I often feel like I am having trouble keeping up with the current status of grass energy research and development. Just when I think I have a grasp of the scene, I get surprised by some new revelation. This happened most recently when I downloaded the Technical Assessment of Grass Pellets as Boiler Fuel in Vermont. This 46-page report was produced by the Vermont Grass Energy Partnership, a collaborative effort among the Vermont Sustainable Jobs Fund, University of Vermont Extension Service, and the Biomass Energy Resource Center in Montpelier (BERC). Various people have critiqued this report in this blog and elsewhere and I am not planning on using this space to give it a full review. Despite its flaws, real or perceived, I applaud Vermont for supporting grass energy research and development through the Sustainable Jobs Fund and wish that New York State had a similar commitment.
The Vermont study was by its own admission limited in scope and will therefore prompt further research. Citing the report’s “Next Steps” section:
The next steps in determining the feasibility of grass energy in Vermont should include a robust economic assessment of the costs of manufacturing grass pellets under different scenarios. For instance, what changes can be anticipated at a centralized (stationary) pellet mill compared to utilizing mobile equipment (at different scales) to process the grass “on location?” As part of this economic assessment, key variables such as the cost of energy (fuel, electricity, diesel, biodiesel, etc.), subsidies paid to farmers (e.g., USDA’s Biomass Crop Assistance Program), and economies of scale in production costs must all be considered. Once the grass pellet production costs are fully understood, target wholesale and retail price points can be projected and compared against other heating fuels, including liquid fossil fuels and wood fuels.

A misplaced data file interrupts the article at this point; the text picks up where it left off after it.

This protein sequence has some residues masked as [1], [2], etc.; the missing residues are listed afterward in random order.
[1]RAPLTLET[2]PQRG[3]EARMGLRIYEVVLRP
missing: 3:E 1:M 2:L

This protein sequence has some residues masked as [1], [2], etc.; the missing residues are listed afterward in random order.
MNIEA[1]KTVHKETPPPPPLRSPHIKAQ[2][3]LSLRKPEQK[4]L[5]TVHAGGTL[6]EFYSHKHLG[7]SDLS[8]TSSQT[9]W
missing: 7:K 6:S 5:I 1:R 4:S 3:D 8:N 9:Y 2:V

As part of these next steps, the report also states that research will be needed to:
• Examine new and existing heating appliances (furnaces and boilers) that claim the ability to reliably burn high-ash fuels such as grass pellets.
• Determine the production costs of pellets made with grass and wood blends and to gauge the interest of the pellet consuming market for this type of product.
• Assess the production costs of farm-scale grass pelletization and the potential fuel savings of grass pellets over other heating fuels. Other market development scenarios using 100% grass pellets could emerge that will need further in-depth analysis as well.
That’s a decent grass pellet research agenda. Recently, the Vermont Sustainable Jobs Fund issued a request seeking proposals that will: “…. lead to the design, fabrication, demonstration and use of a mobile or stationary pelletizing system capable of converting at least 1-ton of grass biomass per hour into densified fuel. Projects must be able to identify at least one in-state source of grass biomass that will be pelletized and at least one in-state end-user of the pelletized fuel.”
Others, notably Renewable Energy Resources LLC and Broome Biomass LLC are researching briquetting (or cubing) densification as well as feedstock harvesting and handling methods to produce grass fuels for larger boiler/CHP applications. Still others, such as Jerry Cherney at Cornell, Michael Newtown at SUNY Canton and Paul Cerosaletti of Delaware County Cornell Cooperative Extension are examining the combustion characteristics of grass fuels in commercial and residential-sized units. Also, we should not fail to mention the mobile pelleting work of the Hudson Valley Grass Energy Group and the Pocono-Northeast RC&D Council in Pennsylvania. Last, the work of the Resource Efficient Agricultural Program (REAP) in Ontario, Canada is well known.
My intention here is not to try and provide an exhaustive listing of all the research that may be ongoing, but rather to ask the question: “Are we, the grass energy community, covering all the research and development bases in a coordinated and comprehensive way?” Yes, different people are looking at different pieces of the puzzle, but are we really working together in a truly collaborative manner? Perhaps it is time to convene a special-purpose conference for the relatively small cadre of researchers and business interests to review progress, compare notes and chart out a research and development course that will get us to the goal of a viable grass energy industry.